15. Mannion AF, Porchet F, Kleinstuck FS, Lattig F, Jeszenszky D, Bartanusz V, Dvorak J, Grob D (2009) The quality of spine surgery from the patient’s perspective. Part 1: the Core Outcome Measures Index in clinical practice. Eur Spine J 18(Suppl 3):367–373.

    Article  PubMed  PubMed Central  Google Scholar 

  16. Carlsson AM (1983) Assessment of chronic pain. I. Aspects of the reliability and validity of the visual analogue scale. Pain 16:87–101.

    Article  PubMed  Google Scholar 

  17. Parker SL, Adogwa O, Paul AR, Anderson WN, Aaronson O, Cheng JS, McGirt MJ (2011) Utility of minimum clinically important difference in assessing pain, disability, and health state after transforaminal lumbar interbody fusion for degenerative lumbar spondylolisthesis. J Neurosurg Spine 14:598–604.

    Article  PubMed  Google Scholar 

  18. Kasliwal MK, Tan LA, Traynelis VC (2013) Infection with spinal instrumentation: review of pathogenesis, diagnosis, prevention, and management. Surg Neurol Int 4:S392-403.

    Article  PubMed  PubMed Central  Google Scholar 

  19. Schairer WW, Carrer A, Deviren V, Hu SS, Takemoto S, Mummaneni P, Chou D, Ames C, Burch S, Tay B, Sawyer A, Berven SH (2013) Hospital readmission after spine fusion for adult spinal deformity. Spine (Phila Pa 1976) 38:1681–1689.

    Article  Google Scholar 

  20. Blumberg TJ, Woelber E, Bellabarba C, Bransford R, Spina N (2018) Predictors of increased cost and length of stay in the treatment of postoperative spine surgical site infection. Spine J 18:300–306.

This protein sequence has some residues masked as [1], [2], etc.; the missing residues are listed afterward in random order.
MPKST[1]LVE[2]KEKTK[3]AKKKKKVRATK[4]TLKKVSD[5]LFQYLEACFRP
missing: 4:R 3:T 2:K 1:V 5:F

Article  PubMed  Google Scholar 

  21. Dapunt U, Burkle C, Gunther F, Pepke W, Hemmer S, Akbar M (2017) Surgical site infections following instrumented stabilization of the spine. Ther Clin Risk Manag 13:1239–1245.

    CAS  Article  PubMed  PubMed Central  Google Scholar 

  22. Falavigna A, Righesso O, Traynelis VC, Teles AR, da Silva PG (2011) Effect of deep wound infection following lumbar arthrodesis for degenerative disc disease on long-term outcome: a prospective study: clinical article. J Neurosurg Spine 15:399–403.

    Article  PubMed  Google Scholar 

  23. Petilon JM, Glassman SD, Dimar JR, Carreon LY (2012) Clinical outcomes after lumbar fusion complicated by deep wound infection: a case-control study. Spine (Phila Pa 1976) 37:1370–1374.

    Article  Google Scholar 

  24. Atesok K, Vaccaro A, Stippler M, Striano BM, Carr M, Heffernan M, Theiss S, Papavassiliou E (2019) Fate of hardware in spinal infections. Surg Infect (Larchmt).

    Article  Google Scholar 

  25. Wang TY, Back AG, Hompe E, Wall K, Gottfried ON (2017) Impact of surgical site infection and surgical debridement on lumbar arthrodesis: a single-institution analysis of incidence and risk factors. J Clin Neurosci 39:164–169.

    Article  PubMed  Google Scholar 

  26. Forsth P, Olafsson G, Carlsson T, Frost A, Borgstrom F, Fritzell P, Ohagen P, Michaelsson K, Sanden B (2016) A randomized, controlled trial of fusion surgery for lumbar spinal stenosis. N Engl J Med 374:1413–1423.